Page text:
Attending a concert can be a ritualistic experience on the same level as a religious rite. Personally, I was once so into hearing/seeing live music, I used to go to at least one concert a week. And when I’d go, I’d go full out. To this day I don’t half-ass my concert going experiences. I like to arrive early so that I don’t miss the opening band. I normally stand close to the front of the stage (sorry shorter people, but I need to be able to feel it too). And I do my part. I come ready for the rock. I’m amped, and I’m expecting the band to own it. I expect them to bring the magic. The voodoo. And the best live bands do just that. In fact, they are dangerous. They’ll make live music so hot it can melt your brain. If you are a regular concert goer, you probably know what I’m talking about. You’re probably thinking of the last band to blow your mind. For me, that band was White Denim. And based on their reputation, these guys bring the fire pretty much every gig.
Hearing a great live band perform can change the way you hear their recorded music too. For example, although I’ve been a casual White Denim for awhile now, the value of their stock increased dramatically for me after seeing them live. Their rhythm section is tight and powerful. The dual guitars are explosive and kinetically charged. And when they meander off onto an, let’s call it an “instrumental interlude,” it doesn’t sound so much like they are jamming as much as it sounds like an intense, improvisational sonic-assault fully powered with raw guitar grooves and primal rhythms. And it definitely changed the way I hear their latest album, D. The album is smokey, complexly arranged and trance-inducing. It’s got that black magic that makes their live show so entrancing. And what’s more is that on D they demonstrate that they know how to marry their visceral, wandering melodies with straight-forward pop sensibility. From the way I describe their live set you might think these guys were going to sound like Rage Against the Machine or Black Sabbath, and at times they do carry that intensity. But more often they sound like indie-pop of the same strain as The Flaming Lips or even indie-folk like Fleet Foxes. They successfully blend elements of prog, country, jazz, rock, psych and funk to end up with a pretty unique groove that can be irresistibly entrancing. And for all of those reasons it is a great pairing for the devilishly delicious Lumberjack Cake that Kasey adapted from Frances‘ recipe, which coincidentally is one of the more memorable and hypnotizing desserts you’ll find while dining out in the Bay Area.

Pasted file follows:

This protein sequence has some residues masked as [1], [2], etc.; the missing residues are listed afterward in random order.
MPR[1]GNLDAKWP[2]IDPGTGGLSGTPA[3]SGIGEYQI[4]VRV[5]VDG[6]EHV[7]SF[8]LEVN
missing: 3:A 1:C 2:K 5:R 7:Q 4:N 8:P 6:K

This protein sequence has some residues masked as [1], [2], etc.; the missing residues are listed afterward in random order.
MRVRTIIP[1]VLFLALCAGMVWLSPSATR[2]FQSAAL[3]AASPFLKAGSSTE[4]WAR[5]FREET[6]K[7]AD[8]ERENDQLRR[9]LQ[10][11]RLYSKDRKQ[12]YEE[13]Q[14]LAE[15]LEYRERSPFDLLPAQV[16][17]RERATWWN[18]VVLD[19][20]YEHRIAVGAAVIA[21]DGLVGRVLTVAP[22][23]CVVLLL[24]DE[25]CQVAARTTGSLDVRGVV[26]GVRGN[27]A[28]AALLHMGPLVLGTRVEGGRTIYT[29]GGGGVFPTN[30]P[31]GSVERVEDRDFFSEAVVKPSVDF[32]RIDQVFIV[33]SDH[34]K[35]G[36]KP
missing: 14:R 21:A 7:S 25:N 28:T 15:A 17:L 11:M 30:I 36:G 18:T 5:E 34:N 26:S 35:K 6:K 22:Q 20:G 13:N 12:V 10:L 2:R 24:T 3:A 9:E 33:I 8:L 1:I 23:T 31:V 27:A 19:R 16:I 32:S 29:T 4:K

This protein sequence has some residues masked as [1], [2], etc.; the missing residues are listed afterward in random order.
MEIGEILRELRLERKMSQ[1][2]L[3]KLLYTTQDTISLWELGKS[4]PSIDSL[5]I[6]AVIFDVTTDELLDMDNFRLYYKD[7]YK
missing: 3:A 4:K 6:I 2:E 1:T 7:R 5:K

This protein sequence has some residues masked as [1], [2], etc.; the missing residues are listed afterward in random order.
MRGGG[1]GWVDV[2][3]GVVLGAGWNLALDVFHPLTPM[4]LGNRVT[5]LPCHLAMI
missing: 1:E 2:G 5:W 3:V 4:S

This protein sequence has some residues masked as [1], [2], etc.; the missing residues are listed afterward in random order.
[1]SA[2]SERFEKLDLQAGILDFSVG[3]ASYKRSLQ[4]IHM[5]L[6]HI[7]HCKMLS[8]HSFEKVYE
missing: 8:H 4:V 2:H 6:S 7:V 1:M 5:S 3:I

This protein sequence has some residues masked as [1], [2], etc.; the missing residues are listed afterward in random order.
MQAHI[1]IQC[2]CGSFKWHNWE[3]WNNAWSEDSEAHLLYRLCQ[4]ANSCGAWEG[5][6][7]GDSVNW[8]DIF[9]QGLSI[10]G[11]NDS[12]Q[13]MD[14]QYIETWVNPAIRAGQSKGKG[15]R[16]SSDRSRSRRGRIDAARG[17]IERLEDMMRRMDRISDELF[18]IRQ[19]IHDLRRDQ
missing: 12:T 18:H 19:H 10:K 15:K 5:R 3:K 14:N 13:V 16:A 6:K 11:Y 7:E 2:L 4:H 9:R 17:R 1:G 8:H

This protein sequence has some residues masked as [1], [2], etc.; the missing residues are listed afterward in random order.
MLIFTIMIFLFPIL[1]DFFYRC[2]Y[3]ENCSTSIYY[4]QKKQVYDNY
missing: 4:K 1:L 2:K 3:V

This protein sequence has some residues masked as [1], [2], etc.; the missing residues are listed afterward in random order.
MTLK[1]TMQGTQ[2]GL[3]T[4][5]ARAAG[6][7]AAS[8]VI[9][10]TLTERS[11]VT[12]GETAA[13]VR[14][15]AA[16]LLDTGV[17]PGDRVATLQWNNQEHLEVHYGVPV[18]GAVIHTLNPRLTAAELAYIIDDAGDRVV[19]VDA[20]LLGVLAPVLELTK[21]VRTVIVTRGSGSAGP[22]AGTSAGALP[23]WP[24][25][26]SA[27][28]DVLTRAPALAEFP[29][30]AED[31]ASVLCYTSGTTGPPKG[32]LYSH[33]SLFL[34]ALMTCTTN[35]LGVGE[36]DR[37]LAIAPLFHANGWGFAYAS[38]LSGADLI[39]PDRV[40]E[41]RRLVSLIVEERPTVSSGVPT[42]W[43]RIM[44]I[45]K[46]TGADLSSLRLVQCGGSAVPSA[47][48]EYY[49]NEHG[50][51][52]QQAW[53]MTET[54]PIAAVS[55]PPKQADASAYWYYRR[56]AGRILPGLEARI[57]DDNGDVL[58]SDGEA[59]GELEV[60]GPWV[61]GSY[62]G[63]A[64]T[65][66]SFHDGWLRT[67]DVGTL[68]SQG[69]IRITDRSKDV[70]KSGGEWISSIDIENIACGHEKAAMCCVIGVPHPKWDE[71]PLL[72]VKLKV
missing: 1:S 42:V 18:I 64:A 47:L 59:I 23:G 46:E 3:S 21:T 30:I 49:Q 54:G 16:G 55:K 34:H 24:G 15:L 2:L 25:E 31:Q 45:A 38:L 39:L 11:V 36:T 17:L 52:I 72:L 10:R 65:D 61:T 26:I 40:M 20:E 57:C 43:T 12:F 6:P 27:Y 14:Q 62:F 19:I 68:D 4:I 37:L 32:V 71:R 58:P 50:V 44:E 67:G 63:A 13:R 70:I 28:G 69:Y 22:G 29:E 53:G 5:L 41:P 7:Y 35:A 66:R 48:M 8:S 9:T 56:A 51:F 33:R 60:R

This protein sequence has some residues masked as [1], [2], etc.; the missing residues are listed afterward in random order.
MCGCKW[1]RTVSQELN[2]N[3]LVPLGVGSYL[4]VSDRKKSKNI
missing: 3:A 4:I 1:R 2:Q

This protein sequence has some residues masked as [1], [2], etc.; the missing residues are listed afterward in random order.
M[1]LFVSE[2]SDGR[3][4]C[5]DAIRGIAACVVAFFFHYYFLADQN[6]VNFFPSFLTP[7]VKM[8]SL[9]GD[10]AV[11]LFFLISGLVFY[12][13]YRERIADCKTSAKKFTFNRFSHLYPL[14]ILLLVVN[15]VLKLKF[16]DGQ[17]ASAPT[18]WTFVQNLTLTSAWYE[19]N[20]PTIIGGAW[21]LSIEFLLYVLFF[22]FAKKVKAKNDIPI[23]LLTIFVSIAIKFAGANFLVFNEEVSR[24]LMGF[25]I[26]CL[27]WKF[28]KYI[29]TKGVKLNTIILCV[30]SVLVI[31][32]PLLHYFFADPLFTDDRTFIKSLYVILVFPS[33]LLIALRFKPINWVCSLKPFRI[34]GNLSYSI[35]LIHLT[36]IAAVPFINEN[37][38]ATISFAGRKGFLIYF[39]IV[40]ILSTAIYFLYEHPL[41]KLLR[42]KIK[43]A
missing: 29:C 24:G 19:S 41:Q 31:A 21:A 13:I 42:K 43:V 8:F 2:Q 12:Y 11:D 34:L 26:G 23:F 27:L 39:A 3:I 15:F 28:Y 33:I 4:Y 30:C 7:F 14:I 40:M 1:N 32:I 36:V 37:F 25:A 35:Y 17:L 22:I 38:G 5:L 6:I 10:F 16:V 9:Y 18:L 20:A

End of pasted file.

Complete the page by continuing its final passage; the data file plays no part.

Head back to the Kitchen to read the recipe for Kasey’s adaptation of Frances’ Lumberjack Cake. Then head to Insound to buy D on vinyl.